I suggest that the above is the way in which we apprehend selected aspects of reality. They are selected by our location in space and time, by the nature of our senses and interests, by the character of our instruments, knowledge, skills, techniques, etc. Everything that we know is a selection out of an infinite totality. But here we must be careful. Even our knowledge as well as our thoughts, feelings, etc., are parts or sides of this totality. Remember here the point made by Niels Bohr, that anything less than the totality is, in some extent, ambiguous in its mode of being. Thus, even if we consider the whole universe, but leave ourselves out of it, we will leave essential ambiguities in the picture. For just as much as the mode of being of each man is completed only in his relationships to other people and to the rest of the world, so also is the mode of being of other people and the rest of the world complete only in their relationships to that man. This shows up, for example, in that nature without man is very different from nature with man in it (and transformed by man). Each man may contribute something essential to the being of others, and even to nature. Of course, usually it does not seem to happen this way, but this may be because we do not understand ourselves. Especially, we do not understand that each man is potentially infinite, and that if he were able to realize himself as such, he could have an enormous effect on other people, simply by being what he is (because it could become clear to other people in this way that they too are potentially infinite).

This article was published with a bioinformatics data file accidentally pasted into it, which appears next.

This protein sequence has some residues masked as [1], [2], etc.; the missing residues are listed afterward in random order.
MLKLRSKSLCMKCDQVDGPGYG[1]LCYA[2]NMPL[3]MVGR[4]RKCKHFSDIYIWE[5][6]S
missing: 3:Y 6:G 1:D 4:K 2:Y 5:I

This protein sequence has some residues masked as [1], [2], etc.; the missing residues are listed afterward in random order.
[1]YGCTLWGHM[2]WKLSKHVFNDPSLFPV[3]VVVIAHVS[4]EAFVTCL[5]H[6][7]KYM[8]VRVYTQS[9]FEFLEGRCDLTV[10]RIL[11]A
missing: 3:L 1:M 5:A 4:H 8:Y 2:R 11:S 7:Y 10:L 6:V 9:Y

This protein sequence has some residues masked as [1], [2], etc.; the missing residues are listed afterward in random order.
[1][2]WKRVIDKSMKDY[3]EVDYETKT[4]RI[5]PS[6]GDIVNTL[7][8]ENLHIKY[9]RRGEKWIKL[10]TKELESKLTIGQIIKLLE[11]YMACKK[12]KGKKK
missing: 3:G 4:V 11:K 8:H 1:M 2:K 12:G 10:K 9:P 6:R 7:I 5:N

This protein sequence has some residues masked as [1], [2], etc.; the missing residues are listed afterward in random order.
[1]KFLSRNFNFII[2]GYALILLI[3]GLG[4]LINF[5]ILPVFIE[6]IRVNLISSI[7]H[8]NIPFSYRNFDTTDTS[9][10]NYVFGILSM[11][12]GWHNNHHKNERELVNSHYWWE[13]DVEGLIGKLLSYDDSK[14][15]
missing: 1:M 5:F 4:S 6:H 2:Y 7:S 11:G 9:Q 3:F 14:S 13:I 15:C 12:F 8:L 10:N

The above point of view implies that the notion that there exist "things" that are only finite is at best, a crude simplification, good enough for some purposes, but basically wrong in its overall implications. Since the very idea of a "thing" implies limitation and finiteness, we could say that in a sense, there is really no "thing" in the world. Even chairs, tables, etc., which seem at first sight to be limited "things" are not really so. If we apply a little heat, the molecules go into movement and they dissolve away into gas. Put them into an atomic pile and even their atoms would dissolve away into other atoms and energy. At very high energies all kinds of particles transform into each other. Thus, there are really no final or eternal limits on what any "thing" actually is, or can become. Such limits are only of relative validity, i.e. the limitations are themselves limited in their domains of validity. Thus, even the simplest "things" are really infinite, and much more so, the same holds for man, who is infinitely more complex and subtle in his make-up.